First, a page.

The eye lens of the eyepiece is normally recessed below the rubber eyeguard or rubber rim of the eyepiece to keep the lens from being scratched during use. An eyepiece might have a “designed” eye relief of 15mm (and the eye relief will truly measure 15mm from the eye lens to where the image forms). However, if the eye lens is recessed 3mm below the eye guard, the Ramsden Disk forms only 12mm above the eyepiece body (the 15mm “designed” eye relief, less the 3mm of eye relief made unusable by having the eye lens recessed into the body of the eyepiece). This “usable” eye relief of 12mm (measured from the rolled-down eyeguard – the closest point you can get your eye to the eye lens – to where the image forms) is the eye relief figure we would measure and list in this website.

Why is it important to list the “usable” eye relief? For those people who don’t wear eyeglasses while observing, a few mm difference between the eye relief they expect from the manufacturer’s literature and the shorter eye relief they actually get in real life doesn’t mean a lot. They can simply move a little closer to the eyepiece to see the full field, and never realize that the eye relief is a little shorter than they expected. However, some people must wear eyeglasses while observing, because of severe astigmatism. These observers can’t move closer to the eyepiece if the eye relief is shorter than expected because their glasses get in the way. For these people, the real life “usable” eye relief is more important than the technically correct but sometimes not fully usable “designed” eye relief. We measure and list the actual usable eye relief so that people in the real world can pick the eyepieces that will work best for them.

12mm
Focal Length:
This is the length of the effective optical path of a telescopeor eyepiece (the distance from the main mirror or lens where the lightis gathered to the point where the prime focus image is formed). Focallength is typically expressed in millimeters.

The longer the focallength, the higher the magnification and the narrower the field of viewwith any given eyepiece. The shorter the focal length, the lower themagnification and the wider the field of view with the same eyepiece.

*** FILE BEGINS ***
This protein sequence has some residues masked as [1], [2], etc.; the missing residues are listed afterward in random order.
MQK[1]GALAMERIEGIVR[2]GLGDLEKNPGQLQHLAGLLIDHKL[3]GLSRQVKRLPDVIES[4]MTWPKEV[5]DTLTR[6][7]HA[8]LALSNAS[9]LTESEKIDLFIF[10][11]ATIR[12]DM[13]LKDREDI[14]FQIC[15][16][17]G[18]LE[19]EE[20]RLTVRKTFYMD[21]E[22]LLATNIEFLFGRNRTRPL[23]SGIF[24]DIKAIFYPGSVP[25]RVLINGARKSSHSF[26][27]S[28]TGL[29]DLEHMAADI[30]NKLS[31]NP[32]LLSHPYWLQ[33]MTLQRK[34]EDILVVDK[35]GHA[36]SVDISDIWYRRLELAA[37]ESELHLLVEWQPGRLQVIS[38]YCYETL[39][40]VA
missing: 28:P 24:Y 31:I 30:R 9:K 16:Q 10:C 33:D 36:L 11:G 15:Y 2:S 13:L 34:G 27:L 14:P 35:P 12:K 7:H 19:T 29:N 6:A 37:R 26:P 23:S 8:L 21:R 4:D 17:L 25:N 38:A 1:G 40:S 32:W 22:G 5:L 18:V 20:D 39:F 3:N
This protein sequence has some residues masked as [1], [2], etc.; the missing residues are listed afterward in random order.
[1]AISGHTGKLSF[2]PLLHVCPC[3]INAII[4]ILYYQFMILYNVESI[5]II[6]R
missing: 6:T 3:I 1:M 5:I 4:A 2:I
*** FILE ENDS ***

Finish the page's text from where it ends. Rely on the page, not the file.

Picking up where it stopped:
14mm
Number of optical elements:
9
Barrel Size:
The industry standard diameter, as of 2011, is 1.25" and is the most common.  Other sizes available are .965" and 2".
2"
Weight:
The weight of this product.
29 oz.
Warranty:
1 year
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Telescope Eyepiece Formula
To calculate the magnification and approximate actual field of view of this eyepiece on your telescope, enter the focal length of your telescope below and press the "Calculate" button.

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Meade - 14mm Extra Wide Angle 100° field 2" eyepiece

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Meade - 14mm Extra Wide Angle 100° field 2" eyepiece
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Our Product #: M5XW14
Manufacturer Product #: 07751
Price: $399.00  FREE ground shipping - Click for more info
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The 100° apparent field of the Meade 14mm Extra Wide Field 2" eyepiece provides heavenly maximum field/medium power views that will keep you observing entranced for hours, no matter what size or type scope you may own . . .





. . . our 34th year